Display

Samsung’s curved display brings flex to your desktop

Samsung’s curved display brings flex to your desktop

You'd be forgiven for thinking that if you wanted a curved Samsung display you'd need to cough up thousands for one of its huge TVs, but a 27-inch display could bring some flexed screen tech to your desktop. The Samsung S27D590C isn't going to impress guests to quite the same extent as a 60-inch curved Ultra HD OLED might, but the claim is more immersive gaming and entertainment on a more domestic scale.

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Incredible MEMS-IGZO displays coming in 2017

Incredible MEMS-IGZO displays coming in 2017

Many displays on mobile devices are LCD, a technology that’s a bit long in the tooth. Sharp, in conjunction with Qualcomm, is working to create a new type of display, one they hope will forge a new path for small displays. Called MEMS-IGZO, the new display tech leans on the hard work of both companies equally.

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Sharp redefines “edge-to-edge” smartphone display

Sharp redefines “edge-to-edge” smartphone display

This week the folks at Sharp have let loose images and hands-on with their new "Aquos Crystal" phone. This device runs Android and will be sent up by carriers with VoLTE, but the most important feature is the most obvious: a near bezel-less front panel. When we first heard the term "edge-to-edge display", this is what we were thinking.

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Acer Aspire V Nitro gaming notebooks arrive alongside 4K2K LCDs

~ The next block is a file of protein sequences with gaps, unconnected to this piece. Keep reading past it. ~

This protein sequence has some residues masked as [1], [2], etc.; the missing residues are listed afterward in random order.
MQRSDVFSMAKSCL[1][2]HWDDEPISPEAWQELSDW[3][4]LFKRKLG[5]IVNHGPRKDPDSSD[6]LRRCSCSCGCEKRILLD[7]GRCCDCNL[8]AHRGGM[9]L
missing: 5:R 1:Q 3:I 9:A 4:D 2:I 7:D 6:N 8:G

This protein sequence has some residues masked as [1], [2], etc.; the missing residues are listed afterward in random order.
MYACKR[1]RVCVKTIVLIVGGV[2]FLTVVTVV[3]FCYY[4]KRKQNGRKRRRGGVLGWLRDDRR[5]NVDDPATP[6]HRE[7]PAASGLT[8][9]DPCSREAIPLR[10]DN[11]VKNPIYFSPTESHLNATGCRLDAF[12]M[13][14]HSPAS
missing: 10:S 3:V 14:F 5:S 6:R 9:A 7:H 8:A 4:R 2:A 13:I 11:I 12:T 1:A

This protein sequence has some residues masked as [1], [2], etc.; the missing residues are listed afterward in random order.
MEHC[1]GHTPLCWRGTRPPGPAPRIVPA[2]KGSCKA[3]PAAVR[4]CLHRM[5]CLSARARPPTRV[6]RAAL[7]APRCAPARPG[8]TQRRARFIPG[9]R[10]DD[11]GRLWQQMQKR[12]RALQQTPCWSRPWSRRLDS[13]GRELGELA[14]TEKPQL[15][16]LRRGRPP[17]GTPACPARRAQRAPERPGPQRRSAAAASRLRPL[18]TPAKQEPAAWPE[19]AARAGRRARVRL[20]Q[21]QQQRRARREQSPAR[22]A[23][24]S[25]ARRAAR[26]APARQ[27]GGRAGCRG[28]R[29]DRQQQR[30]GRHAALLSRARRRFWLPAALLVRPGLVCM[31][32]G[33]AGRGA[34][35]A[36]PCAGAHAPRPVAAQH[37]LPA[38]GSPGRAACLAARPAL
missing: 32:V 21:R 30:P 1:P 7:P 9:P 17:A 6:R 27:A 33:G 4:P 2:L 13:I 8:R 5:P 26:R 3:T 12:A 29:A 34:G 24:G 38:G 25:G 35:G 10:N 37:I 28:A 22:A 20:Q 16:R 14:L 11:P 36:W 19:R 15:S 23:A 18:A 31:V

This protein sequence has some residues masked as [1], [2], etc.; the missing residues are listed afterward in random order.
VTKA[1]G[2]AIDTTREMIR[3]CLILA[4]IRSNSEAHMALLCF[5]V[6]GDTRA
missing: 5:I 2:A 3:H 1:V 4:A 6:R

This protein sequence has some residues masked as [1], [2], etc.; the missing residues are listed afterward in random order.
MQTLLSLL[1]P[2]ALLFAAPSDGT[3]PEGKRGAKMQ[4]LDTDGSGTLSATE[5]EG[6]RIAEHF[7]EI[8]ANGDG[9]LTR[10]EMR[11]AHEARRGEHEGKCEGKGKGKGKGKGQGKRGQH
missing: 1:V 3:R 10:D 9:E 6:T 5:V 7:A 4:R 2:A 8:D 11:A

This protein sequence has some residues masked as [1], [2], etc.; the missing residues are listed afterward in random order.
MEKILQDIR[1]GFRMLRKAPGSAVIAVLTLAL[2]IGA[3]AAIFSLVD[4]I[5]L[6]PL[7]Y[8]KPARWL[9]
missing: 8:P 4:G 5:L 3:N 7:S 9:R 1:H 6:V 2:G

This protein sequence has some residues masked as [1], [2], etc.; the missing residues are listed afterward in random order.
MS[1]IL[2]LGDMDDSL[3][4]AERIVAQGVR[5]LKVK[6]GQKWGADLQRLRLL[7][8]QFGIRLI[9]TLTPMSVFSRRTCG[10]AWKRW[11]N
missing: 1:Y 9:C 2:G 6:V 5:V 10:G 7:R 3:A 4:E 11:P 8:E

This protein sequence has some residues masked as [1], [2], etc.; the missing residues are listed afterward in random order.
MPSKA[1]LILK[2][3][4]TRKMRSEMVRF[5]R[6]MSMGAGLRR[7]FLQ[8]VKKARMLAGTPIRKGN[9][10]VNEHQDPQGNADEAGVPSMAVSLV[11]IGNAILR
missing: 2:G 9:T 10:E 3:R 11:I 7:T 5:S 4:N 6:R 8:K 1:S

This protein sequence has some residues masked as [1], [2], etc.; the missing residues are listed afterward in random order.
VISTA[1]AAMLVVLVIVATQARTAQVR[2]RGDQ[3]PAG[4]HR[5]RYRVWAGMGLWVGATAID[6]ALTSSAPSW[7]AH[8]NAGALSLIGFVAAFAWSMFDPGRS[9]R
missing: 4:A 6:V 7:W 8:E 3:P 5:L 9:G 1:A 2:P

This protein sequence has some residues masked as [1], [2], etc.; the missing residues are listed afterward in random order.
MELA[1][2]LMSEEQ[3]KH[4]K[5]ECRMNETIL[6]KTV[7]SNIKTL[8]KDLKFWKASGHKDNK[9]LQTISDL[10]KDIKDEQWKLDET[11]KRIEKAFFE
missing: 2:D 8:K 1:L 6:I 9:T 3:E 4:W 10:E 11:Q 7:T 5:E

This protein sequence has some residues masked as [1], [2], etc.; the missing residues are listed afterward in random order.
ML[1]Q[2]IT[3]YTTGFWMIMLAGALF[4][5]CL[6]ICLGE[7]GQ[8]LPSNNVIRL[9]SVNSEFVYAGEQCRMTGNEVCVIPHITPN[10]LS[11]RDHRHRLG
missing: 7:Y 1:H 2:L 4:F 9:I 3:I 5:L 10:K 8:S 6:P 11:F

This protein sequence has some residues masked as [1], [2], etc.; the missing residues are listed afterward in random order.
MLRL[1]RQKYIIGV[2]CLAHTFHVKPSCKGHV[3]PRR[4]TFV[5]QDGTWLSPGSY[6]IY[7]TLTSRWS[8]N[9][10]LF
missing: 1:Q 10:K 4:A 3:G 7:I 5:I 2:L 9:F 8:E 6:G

Acer Aspire V Nitro gaming notebooks arrive alongside 4K2K LCDs

Acer has taken the wraps off of its latest gaming notebooks, the Aspire V Nitro series, along with a clutch of new 4K2K and WQHD displays for those who demand extra pixels. Powered by a choice of 4th- or 5th-gen Intel Core processors paired with NVIDIA GeForce graphics up to GTX 860M, the Aspire V Nitro range will be offered in 15- and 17-inch sizes, with the range topped by the Aspire V Nitro-Black Edition.

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NVIDIA and UNC cook up truly immersive AR wearable

NVIDIA and UNC cook up truly immersive AR wearable

As reactions to Google Glass show, the world isn't ready for ungainly wearable displays, but NVIDIA and researchers from the University of North Carolina think they've come up with a far more aesthetically pleasing - and discrete - alternative. Pinlight Displays promise not only to be far less clunky than suspending a tiny screen in front of the wearer, but offer a far broader field-of-view in the process, and even do it all cheaper than standard wearable displays.

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